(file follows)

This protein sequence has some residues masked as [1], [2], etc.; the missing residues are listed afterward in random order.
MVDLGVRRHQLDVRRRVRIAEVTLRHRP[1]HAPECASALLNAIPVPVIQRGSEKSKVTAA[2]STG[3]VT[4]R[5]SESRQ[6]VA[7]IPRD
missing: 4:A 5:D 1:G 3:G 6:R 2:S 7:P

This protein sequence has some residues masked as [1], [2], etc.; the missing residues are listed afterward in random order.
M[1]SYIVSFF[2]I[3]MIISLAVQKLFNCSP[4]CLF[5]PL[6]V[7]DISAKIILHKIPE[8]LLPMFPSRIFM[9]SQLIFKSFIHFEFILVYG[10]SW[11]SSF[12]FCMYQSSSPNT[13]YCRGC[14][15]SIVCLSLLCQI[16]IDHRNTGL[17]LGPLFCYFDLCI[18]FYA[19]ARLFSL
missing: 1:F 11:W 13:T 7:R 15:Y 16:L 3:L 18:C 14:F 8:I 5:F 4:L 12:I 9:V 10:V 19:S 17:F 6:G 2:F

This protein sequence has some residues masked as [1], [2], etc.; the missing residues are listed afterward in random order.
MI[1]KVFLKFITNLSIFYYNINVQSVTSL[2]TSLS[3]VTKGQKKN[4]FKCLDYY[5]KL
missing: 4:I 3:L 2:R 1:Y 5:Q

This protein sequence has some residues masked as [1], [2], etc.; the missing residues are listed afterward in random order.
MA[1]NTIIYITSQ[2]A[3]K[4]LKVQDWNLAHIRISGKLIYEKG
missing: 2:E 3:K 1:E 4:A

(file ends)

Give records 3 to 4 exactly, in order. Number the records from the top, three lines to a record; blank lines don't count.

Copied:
This protein sequence has some residues masked as [1], [2], etc.; the missing residues are listed afterward in random order.
MI[1]KVFLKFITNLSIFYYNINVQSVTSL[2]TSLS[3]VTKGQKKN[4]FKCLDYY[5]KL
missing: 4:I 3:L 2:R 1:Y 5:Q

This protein sequence has some residues masked as [1], [2], etc.; the missing residues are listed afterward in random order.
MA[1]NTIIYITSQ[2]A[3]K[4]LKVQDWNLAHIRISGKLIYEKG
missing: 2:E 3:K 1:E 4:A